As the financial services industry starts to sort out the full impact of the Durbin Interchange rules (which are to go into effect in October 2011), one bank (USAA) asked its customers to help decide how to bear the interchange cost increase. The customers and the bank decided to cut the debit card rewards program.
As a direct result of the Durbin Interchange Amendment, USAA Bank decided to end its debit card rewards program Sept. 1. Unlike other banks responding to the new law, USAA Bank is not adding fees or eliminating the benefits that members value most, including free checking and ATM fee refunds.
USAA Bank is widely known as a customer friendly bank, and caters primarily to active and inactive members and families who served in the U.S. Armed Forces. USAA passes many of its profits back to its members. According to the Bank, in 2010, USAA Bank returned the majority of the interchange revenue it collected from merchants to its members in the form of benefits, such as free checking, ATM fee refunds and debit rewards.
Because the new law will reduce these interchange fees, USAA Bank had to re-evaluate the value of offering debit card rewards and other checking account benefits.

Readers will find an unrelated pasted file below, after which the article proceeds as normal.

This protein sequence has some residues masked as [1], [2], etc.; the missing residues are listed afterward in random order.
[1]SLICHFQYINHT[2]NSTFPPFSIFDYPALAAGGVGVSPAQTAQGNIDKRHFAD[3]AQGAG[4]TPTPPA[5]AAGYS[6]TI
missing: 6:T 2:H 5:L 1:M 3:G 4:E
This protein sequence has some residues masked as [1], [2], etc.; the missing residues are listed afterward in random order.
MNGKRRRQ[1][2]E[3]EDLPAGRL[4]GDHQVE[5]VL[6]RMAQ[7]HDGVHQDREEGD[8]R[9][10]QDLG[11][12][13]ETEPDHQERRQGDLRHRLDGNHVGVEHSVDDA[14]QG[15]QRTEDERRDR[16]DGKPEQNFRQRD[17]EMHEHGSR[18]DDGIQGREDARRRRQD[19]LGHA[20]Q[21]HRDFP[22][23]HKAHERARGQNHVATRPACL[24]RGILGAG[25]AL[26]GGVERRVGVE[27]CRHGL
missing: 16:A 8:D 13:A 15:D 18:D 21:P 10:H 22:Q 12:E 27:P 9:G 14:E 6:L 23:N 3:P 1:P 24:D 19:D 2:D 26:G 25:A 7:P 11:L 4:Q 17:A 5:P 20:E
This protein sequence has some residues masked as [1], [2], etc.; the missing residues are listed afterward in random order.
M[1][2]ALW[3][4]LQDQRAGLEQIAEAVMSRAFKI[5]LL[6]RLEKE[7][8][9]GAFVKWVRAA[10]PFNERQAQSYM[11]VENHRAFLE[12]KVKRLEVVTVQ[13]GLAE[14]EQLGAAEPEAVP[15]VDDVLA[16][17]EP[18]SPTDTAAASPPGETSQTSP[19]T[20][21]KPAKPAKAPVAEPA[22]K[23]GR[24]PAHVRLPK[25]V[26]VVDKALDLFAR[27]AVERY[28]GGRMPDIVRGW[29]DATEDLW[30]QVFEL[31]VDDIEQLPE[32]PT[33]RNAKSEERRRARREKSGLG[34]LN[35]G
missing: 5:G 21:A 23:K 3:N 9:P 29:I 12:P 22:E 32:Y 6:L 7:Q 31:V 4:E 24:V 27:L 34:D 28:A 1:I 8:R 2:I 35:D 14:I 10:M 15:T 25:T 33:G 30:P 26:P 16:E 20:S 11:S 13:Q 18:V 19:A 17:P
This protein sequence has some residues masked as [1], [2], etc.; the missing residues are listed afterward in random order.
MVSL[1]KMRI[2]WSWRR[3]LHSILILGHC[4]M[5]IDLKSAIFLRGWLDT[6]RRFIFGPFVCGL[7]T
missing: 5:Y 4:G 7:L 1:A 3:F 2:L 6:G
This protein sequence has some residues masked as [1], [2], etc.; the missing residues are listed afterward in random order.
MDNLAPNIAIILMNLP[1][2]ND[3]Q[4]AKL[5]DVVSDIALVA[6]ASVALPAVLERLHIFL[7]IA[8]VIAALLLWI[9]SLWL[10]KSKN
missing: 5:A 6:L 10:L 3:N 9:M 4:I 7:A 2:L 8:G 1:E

According to David Bohne, USAA Bank president,
We carefully considered all options and surveyed members when we began assessing the financial impact of the provision. USAA’s survey found that members favored free checking and ATM fee refunds over debit card rewards. Based on this feedback, we decided to stop the debit card rewards to maintain the other benefits.
According to a press statement, the change only relates to the debit card rewards program, and does not impact other bank reward programs (including its credit card reward program).
What’s the next casualty of Interchange regulation? And when, if ever, will consumers enjoy reduced pricing at retailers as a result of the regulation?